Did you know that 4.5 million doctor visits occur in Americans each year because of rotator cuff tears?
They are one of the most common tendon injuries among adults, and can do quite a bit of damage if they go untreated.
If you suspect you have a tear, seek a doctor for diagnosis and follow up with treatment like sports injury therapy to help your healing process.
So, how do you know if you have such an ailment?
What is the rotator cuff?
To start, you should know what this injury affects. The rotator cuff is a group of four tendons and muscles that stabilize the shoulder joint and allow for mobility like lifting and rotating the arm.
These are also referred to as the SITS muscles, which stands for supraspinatus, infraspinatus, teres minor, and subscapularis groups.
What constitutes a tear?
You can tear your rotator cuff in two ways. A partial tear is when one of the aforementioned muscle groups is frayed or damaged, while a full tear means the muscle is torn completely and even may be a tendon that’s pulled off the bone.
How is it torn?
Rotator cuff injuries are often seen in athletes, particularly those who participate in tennis or baseball. They are also prevalent in people with jobs that require a lot of upper body rotating movements, such as construction.
It can be the result of moving the arm in the same motion repetitively. The tear can happen gradually over time, or all at once if the movement causing it is a sudden one.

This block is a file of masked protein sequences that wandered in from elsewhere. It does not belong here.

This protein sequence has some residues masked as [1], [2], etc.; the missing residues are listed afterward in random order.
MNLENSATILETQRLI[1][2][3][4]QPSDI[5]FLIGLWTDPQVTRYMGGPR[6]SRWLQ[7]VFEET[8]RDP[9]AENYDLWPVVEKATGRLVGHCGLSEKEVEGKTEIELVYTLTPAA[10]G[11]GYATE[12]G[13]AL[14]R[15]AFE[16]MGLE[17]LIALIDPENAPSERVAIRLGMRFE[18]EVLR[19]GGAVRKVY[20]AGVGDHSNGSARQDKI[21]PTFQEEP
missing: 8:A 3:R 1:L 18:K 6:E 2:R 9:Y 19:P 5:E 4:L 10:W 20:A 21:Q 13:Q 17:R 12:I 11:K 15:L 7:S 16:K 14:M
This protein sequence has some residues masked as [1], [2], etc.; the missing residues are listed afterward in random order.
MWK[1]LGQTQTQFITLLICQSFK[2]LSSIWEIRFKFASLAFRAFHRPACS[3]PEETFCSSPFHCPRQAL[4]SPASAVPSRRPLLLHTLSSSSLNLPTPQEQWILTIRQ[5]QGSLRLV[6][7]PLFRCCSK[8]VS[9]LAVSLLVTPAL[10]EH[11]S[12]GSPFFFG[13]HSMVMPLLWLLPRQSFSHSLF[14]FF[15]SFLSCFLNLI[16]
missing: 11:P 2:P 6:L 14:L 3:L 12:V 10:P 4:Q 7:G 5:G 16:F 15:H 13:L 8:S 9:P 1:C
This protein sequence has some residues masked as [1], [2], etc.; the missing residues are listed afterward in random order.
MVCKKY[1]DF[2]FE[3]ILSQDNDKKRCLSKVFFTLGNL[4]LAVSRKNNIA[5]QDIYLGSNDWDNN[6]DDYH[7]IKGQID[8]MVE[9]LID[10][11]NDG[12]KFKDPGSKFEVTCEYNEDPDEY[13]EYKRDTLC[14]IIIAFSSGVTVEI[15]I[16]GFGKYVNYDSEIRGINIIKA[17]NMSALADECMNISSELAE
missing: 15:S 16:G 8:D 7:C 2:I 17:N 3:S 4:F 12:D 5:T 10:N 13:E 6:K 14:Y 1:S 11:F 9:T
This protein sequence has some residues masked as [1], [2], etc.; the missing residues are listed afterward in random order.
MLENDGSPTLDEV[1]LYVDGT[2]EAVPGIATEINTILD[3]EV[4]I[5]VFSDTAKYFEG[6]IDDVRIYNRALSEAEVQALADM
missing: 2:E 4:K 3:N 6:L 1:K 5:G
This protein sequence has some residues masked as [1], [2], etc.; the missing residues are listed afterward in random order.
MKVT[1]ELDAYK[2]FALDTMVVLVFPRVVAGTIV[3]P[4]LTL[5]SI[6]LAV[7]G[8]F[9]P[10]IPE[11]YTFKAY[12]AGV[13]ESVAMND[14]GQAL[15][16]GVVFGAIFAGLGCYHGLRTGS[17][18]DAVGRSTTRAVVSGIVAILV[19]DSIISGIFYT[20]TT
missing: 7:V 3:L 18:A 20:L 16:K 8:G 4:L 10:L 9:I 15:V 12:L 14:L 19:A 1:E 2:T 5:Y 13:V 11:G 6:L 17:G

How do you know if your rotator cuff is torn?
There are many common symptoms to look for in order to diagnose this on your own prior to seeking professional help.
You may feel a pain in your arm when you lay down or move a certain way. You might have trouble raising your arm above your head, or be unable to lift objects as you normally would.
You may notice a general weakness in your shoulder, or hear popping or clicking noises when you move your arm in any direction.
How does a professional test for this?
There are many tests doctors or physiotherapists can do to diagnose a rotator cuff injury.
Some can also be done at home, such as the Apley scratch test. This requires the patient to reach one hand behind their back while placing the other over their shoulder. This tests for limited range of motion.
The doctor may also ask the patient to raise their arm to the side with the elbow bent at an angle, then attempt to externally rotate the arm while the doctor applies resistance. This can diagnose a tear to the teres minor muscle.
After checking motion range and muscle strengths, a doctor’s test may go further to include an MRI, x-ray, or ultrasound.
An MRI provides detailed pictures of the shoulder, while an x-ray examines the arm bone’s possible infringement on the rotator cuff’s space. An ultrasound will give the doctor a clearer picture of the shoulder’s soft tissue and any problems that are occurring there.